Proteomic Signature of the Murine Intervertebral Disc
Low back pain is the most common musculoskeletal problem, with a lifetime prevalence of 84% in North America. A significant proportion of low back pain is attributed to degeneration of the intervertebral disc. The lack of effective treatment for this widespread problem is directly related to our limited understanding of the biological pathways responsible for maintaining disc tissue health. While transcriptional analysis has permitted some initial insights into the pathways responsible for maintaining disc health, a more complete characterization is required for the development of targeted treatments for disc degeneration. We therefore employed liquid chromatography electrospray ionization tandem mass spectrometry (LC-ESI-MS/MS) protein/peptide separation and mass spectrometric analyses to identify the total protein content of intervertebral discs from skeletally mature wild-type mice.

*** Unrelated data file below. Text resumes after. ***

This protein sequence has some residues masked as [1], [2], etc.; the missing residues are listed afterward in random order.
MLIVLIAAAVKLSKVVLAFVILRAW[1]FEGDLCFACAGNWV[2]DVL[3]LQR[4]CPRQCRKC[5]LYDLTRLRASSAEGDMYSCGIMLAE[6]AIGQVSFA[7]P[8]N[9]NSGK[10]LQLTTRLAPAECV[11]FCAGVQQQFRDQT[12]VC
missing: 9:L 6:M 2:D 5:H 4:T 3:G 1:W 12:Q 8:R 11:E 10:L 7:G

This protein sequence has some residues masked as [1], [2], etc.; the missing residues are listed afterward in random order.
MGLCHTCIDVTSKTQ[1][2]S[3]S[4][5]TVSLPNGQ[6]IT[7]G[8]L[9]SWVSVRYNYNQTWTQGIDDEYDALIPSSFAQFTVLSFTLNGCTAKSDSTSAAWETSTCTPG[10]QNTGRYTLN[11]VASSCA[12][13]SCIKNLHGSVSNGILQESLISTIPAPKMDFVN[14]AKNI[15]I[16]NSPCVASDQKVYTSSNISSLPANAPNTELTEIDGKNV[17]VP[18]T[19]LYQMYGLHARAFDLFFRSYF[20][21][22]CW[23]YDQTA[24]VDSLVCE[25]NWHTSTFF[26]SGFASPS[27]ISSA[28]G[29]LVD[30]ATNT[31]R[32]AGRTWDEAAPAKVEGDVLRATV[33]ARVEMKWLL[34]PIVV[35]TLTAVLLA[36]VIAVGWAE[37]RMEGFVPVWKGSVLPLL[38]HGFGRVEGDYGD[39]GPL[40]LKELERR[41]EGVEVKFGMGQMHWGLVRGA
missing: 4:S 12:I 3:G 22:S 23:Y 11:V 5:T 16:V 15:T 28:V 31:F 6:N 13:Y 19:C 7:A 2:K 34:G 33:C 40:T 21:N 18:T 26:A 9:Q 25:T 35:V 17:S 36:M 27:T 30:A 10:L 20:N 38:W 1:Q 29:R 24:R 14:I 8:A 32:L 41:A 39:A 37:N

A total of 786 proteins were identified and categorized using PANTHER. The proteins identified were primarily intracellular (64%), extracellular (24%) and plasma membrane (5%). Most proteins categorized by molecular function were grouped into three categories: protein binding (29%), catalytic activity (27%) or structural activity (13%). To validate the list of identified proteins, 20 previously identified IVD-associated markers, including matrix proteins, transcriptional regulators, and secreted proteins were queried for. We identified 14 of 20 IVD-associated markers and further confirmed localization of select proteins within the disc by immunohistochemistry. The characterization of the protein composition of healthy intervertebral disc tissue is an important first step in identifying cellular processes and pathways disrupted during aging or disease progression.